Oh, this should be established right upfront: Tarsem is making a film about Marco Polo. Recent news had indicated that he would follow Mirror, Mirror with the fantastical horror film Killing on Carnival Row — and that could still happen first, if said news was accurate enough — but ScreenDaily now reports that he’s handling a biopic of the famed explorer, and he’ll do so with Gong Li in a lead role.
A co-production between the United States and China, the untitled film “relates to communication between China and the west” by chronicling Polo’s well-documented adventures in China, some of which happen to involve Li‘s Mongolian empress. (When I was a kid, you always heard that he brought pasta to Italy. That was kind of it.) Such a story apparently requires Tarsem, who the actress holds as an “audacious film-maker you need to make a film about Marco Polo”; he can certainly make a visually resplendent film, and I’d wager a bet that Ancient China deserves such care and attention. I’m interested on that level alone, and if someone can hand him a decent script in the meantime…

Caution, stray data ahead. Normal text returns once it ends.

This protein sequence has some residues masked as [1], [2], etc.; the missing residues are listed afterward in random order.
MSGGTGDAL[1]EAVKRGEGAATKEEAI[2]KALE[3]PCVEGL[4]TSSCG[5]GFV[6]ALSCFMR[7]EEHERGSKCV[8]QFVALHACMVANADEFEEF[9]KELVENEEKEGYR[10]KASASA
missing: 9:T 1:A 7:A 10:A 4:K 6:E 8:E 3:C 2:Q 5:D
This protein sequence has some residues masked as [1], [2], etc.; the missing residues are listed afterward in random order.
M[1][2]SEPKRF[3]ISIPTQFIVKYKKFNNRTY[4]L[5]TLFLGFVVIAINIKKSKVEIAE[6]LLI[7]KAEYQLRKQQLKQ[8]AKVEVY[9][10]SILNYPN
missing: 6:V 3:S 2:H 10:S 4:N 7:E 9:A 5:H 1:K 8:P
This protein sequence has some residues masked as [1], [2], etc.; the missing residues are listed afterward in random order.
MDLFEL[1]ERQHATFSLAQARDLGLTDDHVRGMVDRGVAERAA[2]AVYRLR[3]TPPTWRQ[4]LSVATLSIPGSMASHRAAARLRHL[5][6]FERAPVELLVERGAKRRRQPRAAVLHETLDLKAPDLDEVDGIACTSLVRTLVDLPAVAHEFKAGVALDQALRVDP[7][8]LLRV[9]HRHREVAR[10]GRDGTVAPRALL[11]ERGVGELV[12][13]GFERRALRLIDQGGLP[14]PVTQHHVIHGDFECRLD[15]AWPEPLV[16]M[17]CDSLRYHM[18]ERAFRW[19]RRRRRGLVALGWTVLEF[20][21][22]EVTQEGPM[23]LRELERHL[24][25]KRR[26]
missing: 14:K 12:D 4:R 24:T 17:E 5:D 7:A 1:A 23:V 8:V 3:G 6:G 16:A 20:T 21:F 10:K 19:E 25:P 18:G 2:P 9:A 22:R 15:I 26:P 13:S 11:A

Speaking of directors working outside their home countries (no?), Variety has learned that Michelle Pfeiffer is in talks to reunite with Robert De Niro — her New Year’s Eve and Stardust co-star, if you don’t remember — on Malavita, a Luc Besson-directed mob tale. The “darkly comedic actioner” (there’s a combination you don’t get often enough), based on Tonino Benacquista‘s Badfellas, centers on Giovanni Manzoni, a former gangster who assumes the identity of Fred Blake and relocates his family to Normandy; anonymity doesn’t last very long, however, something you can partially understand when you read Pfeiffer would play the protagonist’s wife, Maggie, who possesses “a penchant for arson when crossed.”
That could be a fun role for the actress, especially since it allows a recently-reemerged star to do something other than what we normally expect from her. Shooting on Malavita will commence in August, putting a 2013 opening in the cards.
Is there potential in either film, or the casting being done on them?
Since any New York cinephile has a nearly suffocating wealth of theatrical options, we figured it’d be best to compile some of the more worthwhile repertory showings into one handy list. Displayed below are a few of the city’s most reliable theaters and links to screenings of their weekend offerings — films you’re not likely […]
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